Lifeline AutoAlert is a personal-safety device intended to save the lives of elderly folks who have fallen or slipped.
However, one allegedly defective device may have cost a Hillsborough County woman her life.
Rosemary Blair, 83, died Nov. 22, 2014 in her Lutz RV home. Her son, Land O’Lakes resident Steven Blair, found her on the floor about 24 hours after the fall. He immediately rushed her to St. Joseph’s Hospital North on 4211 Van Dyke Road in Lutz, where she died from pneumonia and other complications caused by the fall.
Blair is suing Dutch conglomerate Philips Electronics, Lifeline’s creator, on behalf of his mother.
Blair is claiming he is suffering from the loss of his mother’s support, companionship and protection, and he and the Estate of Rosemary Blair have incurred both medical and funeral expenses.
Philips markets its Lifeline products to the elderly and their families. Although the system is promoted as being able to detect more than 95 percent of falls, Lifeline may not detect gradual slides from a seated position.
According to the suit, Rosemary’s Lifeline Communicator failed to operate. After his mother’s passing, Blair says he tested the device. It failed to either detect any falls or notify Phillips.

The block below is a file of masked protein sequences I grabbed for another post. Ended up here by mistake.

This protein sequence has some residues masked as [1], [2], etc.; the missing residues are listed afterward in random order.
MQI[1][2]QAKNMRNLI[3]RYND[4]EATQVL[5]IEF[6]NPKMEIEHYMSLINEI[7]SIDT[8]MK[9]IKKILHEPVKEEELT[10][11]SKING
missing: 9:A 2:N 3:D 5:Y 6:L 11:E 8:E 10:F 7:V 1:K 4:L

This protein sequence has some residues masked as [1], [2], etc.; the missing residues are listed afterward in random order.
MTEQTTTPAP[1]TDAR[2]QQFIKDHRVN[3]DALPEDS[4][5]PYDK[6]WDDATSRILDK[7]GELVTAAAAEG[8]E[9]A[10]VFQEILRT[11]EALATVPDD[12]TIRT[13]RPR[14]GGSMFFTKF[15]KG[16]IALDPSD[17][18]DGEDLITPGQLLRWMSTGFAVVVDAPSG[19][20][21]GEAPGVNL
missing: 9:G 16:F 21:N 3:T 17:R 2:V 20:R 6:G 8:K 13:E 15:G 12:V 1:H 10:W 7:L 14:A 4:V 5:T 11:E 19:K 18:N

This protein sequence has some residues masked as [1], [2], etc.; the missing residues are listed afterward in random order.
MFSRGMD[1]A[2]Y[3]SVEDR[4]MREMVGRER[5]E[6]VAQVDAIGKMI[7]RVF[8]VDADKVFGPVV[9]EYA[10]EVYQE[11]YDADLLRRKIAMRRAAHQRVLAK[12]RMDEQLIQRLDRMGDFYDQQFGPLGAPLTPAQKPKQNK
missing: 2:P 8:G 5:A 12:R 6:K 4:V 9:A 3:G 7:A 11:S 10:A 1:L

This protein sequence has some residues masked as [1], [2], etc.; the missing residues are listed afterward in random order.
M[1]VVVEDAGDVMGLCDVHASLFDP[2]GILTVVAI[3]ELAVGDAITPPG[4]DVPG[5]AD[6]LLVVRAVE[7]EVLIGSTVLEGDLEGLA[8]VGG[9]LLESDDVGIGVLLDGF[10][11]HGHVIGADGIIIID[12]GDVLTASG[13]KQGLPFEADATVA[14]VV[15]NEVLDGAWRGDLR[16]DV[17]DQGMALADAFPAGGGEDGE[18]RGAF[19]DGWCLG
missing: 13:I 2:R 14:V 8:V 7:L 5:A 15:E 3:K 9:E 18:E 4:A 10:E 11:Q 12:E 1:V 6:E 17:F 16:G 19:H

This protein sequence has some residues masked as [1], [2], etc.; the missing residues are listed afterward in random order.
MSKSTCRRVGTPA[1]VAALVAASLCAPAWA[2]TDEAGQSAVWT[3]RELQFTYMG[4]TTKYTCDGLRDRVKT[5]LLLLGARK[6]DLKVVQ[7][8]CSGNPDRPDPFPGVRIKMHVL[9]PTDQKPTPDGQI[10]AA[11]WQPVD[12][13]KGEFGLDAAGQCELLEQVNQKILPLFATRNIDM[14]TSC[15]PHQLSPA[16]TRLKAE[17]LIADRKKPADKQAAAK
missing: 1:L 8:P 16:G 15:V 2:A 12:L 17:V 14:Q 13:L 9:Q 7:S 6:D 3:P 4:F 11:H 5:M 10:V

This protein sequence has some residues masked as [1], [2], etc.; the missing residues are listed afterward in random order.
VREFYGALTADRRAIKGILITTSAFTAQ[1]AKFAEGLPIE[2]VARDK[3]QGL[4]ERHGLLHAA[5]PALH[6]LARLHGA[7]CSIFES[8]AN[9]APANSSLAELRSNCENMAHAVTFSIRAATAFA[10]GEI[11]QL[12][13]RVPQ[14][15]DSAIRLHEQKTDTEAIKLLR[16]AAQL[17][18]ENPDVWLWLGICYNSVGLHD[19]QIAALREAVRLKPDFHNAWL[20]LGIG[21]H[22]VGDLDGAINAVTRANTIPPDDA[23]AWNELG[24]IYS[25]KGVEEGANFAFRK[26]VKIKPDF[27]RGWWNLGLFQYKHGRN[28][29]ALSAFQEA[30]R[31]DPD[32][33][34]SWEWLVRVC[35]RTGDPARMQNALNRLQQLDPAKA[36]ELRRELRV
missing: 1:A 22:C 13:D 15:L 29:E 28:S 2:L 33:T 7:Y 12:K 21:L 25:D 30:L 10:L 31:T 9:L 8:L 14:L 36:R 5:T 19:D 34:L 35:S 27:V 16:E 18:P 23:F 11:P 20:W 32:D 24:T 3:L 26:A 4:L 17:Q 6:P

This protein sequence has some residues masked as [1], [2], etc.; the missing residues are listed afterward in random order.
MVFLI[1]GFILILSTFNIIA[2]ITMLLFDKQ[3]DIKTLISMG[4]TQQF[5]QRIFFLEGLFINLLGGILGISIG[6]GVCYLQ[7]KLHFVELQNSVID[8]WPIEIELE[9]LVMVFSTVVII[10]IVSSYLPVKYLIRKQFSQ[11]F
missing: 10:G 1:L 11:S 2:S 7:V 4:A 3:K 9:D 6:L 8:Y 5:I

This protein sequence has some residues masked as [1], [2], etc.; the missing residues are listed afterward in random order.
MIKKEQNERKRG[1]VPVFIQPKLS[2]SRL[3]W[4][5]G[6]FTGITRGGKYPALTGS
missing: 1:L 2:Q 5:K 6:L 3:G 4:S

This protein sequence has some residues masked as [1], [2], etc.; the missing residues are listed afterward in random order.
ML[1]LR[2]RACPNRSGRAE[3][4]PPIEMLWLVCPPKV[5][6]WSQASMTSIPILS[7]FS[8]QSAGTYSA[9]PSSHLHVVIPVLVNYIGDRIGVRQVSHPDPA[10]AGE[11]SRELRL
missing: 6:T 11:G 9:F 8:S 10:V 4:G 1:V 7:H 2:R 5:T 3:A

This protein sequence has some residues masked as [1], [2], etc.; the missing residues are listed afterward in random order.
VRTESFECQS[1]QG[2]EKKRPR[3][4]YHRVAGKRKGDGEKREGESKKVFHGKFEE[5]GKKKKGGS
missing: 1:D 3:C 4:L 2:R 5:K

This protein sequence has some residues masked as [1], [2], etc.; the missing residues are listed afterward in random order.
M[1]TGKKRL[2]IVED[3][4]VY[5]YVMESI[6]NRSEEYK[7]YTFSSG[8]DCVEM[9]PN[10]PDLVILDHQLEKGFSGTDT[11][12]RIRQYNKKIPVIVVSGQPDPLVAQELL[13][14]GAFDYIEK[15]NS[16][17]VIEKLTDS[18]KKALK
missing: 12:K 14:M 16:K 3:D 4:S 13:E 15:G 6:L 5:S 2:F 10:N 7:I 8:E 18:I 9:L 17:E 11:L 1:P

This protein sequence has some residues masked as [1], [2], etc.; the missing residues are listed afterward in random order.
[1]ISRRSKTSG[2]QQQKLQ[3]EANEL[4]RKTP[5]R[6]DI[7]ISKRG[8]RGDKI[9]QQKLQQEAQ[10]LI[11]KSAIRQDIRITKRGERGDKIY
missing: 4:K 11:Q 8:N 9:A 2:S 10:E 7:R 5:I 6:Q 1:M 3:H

Typically, a device is activated by detecting a fall or when the owner pushes its button. At that point, the communicator is supposed to connect the fallen person to Philips’ response center.
A team member contacts the person to assess the situation and determine if they should call family or emergency medical services.
In the suit, filed Nov. 17, 2016, Blair is accusing Philips of three counts: liability, negligence and violation of Florida law.
Blair claims Philips was negligent by misrepresenting the abilities of the communicator, failing to put safeguards in place to determine when a communicator stops working, and by failing to ensure devices can detect serious falls.
At the time the complaint was filed, Rosemary’s estate was opened and pending approval.
“Philips claims to be the No. 1 medical alert service in the United States,” the suit says. “The AutoAlert Help Button detects greater than 95 percent of many types of falls, based on the number of undetected falls reported to Philips Lifeline by U.S. AutoAlert subscribers from January 2012 through July 2012.”
But another page on the Philips website notes: “AutoAlert does not detect 100 percent of falls. If able, users should always push their button when they need help.”